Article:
After an extended absence on my part (what do you mean, you didn’t miss me?!) due to endless PhD drafting and then holidaying, I reckoned it was time to get back on the horse.  Figuratively speaking – given my allergy to horse hair, were I to actually do so, I’d end up in hospital.  Anyway, I was itching to write something and about something… but it really does look like there’s nothing going on here.  I mean, apart from the floods and the riots, the borderline homophobic parliamentary motions and the ongoing debates over what happens when (if?) Scotland becomes independent with regards currency etc.  But you’ve covered all that.  So what do I write about?

Well, I guess those of you who don’t have an interest in politics outside Scotland might want to look away now.  I’ve spent the last couple of weeks in the land of the free and the home of the brave.  Where choice is king, everything comes with peanut butter (including pretzels, which were awesome) and an ambulance call out costs you three grand.

I do love the States though.  I love their enthusiasm for sports – college sides have 100,000-seater stadiums for their American Football teams (and graduation ceremonies).  That’s bigger than our pro-teams.  I love their enthusiasm for their colleges – their affinity with an education establishment where they attended lasts a lifetime (including dancing to the college fight songs at weddings!).  Most of all, I just love their enthusiasm.  Here we struggle to serve people with a smile – there you don’t just get told to have a nice day, its got to be a great day.  One guy saw I was off out running (in ridiculous heat) and told me to have a “great one”.  Enthusiasm.  That’s something we can learn.

You wonder where I’m going with this.  I kind of wonder too.

To politics, of course.  We’re in a down year for elections in the States, but the race for the Republican Presidential nominee to challenge President Obama is kicking off.  While I was on holiday they held a straw-poll for candidates in Iowa (first state to hold its caucus for candidates, scheduled for Feb 6th 2012) in which Minnesota Representative Michelle Bachmann narrowly beat out Texas Representative Ron Paul to win the non-binding poll.  There were NINE names on the ballot paper, plus a space for a ‘write-in’, in which Texas Governor Rick Perry gained the support of 3.6%, of voters – despite not actually entering the race until the day of the poll.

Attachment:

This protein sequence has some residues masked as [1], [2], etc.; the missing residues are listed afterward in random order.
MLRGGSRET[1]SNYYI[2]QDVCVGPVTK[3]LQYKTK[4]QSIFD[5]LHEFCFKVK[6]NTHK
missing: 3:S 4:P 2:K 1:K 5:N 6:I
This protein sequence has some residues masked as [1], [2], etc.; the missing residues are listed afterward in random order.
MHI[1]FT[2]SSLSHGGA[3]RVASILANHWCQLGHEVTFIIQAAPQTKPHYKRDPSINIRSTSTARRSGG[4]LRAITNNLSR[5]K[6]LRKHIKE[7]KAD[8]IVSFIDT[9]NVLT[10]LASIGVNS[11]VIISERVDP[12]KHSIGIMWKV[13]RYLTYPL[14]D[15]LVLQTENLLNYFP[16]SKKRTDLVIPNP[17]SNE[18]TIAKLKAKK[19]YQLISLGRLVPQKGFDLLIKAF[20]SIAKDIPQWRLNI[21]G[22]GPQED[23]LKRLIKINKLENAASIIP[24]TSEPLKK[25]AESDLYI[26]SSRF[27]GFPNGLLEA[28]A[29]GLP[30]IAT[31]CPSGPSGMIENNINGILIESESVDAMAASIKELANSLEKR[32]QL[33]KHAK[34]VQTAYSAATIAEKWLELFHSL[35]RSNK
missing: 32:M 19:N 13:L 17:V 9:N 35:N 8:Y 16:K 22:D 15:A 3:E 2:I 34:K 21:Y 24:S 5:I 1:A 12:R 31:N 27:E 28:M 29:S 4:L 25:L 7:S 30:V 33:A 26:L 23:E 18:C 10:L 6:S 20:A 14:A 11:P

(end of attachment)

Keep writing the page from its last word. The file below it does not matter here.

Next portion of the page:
So, at the moment, its a crowded field for the Republicans.  There are no fewer than FIFTEEN formally declared candidates at this point, with no real front-runner.  Former Massachusetts Governor Mitt Romney (a candidate the last time around) held that position for around four months, when the race began – and is still a top-tier candidate.  But his lead is now just 2 points over the recently-announced Rick Perry.  Michelle Bachmann’s support among social and Christian conservatives looks to have dipped a little with Perry’s involvement in the race.

When I was in the States, I took this photograph of a t-shirt:

While its George W. Bush, and its mocking Obama’s “hope” slogan from the 2008 Presidential election, it does make a point:  A lot of what Obama promised to change hasn’t changed.  Yes, there have been global economic conditions which have made some of his promises difficult to achieve (healthcare, for example) but there are also things he could have done and simply has not (like closing out Guantanamo Bay).  He had a Democratic Congress for the first couple of years of his term, and it made very little difference to what he could and could not achieve in office.

The point is that this is a very winnable election for the Republicans – and that’s not something you would have expected to hear in the immediate aftermath of Obama’s election.  But if the Republicans are going to win back the White House, they have to pick a decent candidate.  From the current field, its difficult to see who that is.  And even among those who are speculated to run, but haven’t yet announced, there are not any really inspiring names.  Sarah Palin isn’t going to beat Obama – and you wouldn’t want her to even if you were a Republican.  Ditto John Bolton, the former US Ambassador to the UN.  I’ve seen a couple of interviews with him and he just comes across as an arrogant, for want of a better word, dickhead.  Former New York City Mayor Rudy Giuliani would be a good bet, but given his more liberal views on some things, plus family issues, he’s unlikely to get the nomination.  There’s even a white power advocate and former Klan wizard (David Duke) planning a presidential run.  Which lets you know just how crazy the Republican race might get.

Anyway, I’ve got some friends in the States who might give us some on-the-ground chat about the Presidential race.  Not that this election will have any bearing whatsoever on events in Scotland at all.  But its an election, and we all love elections, right?

No wonder you guys didn’t miss me…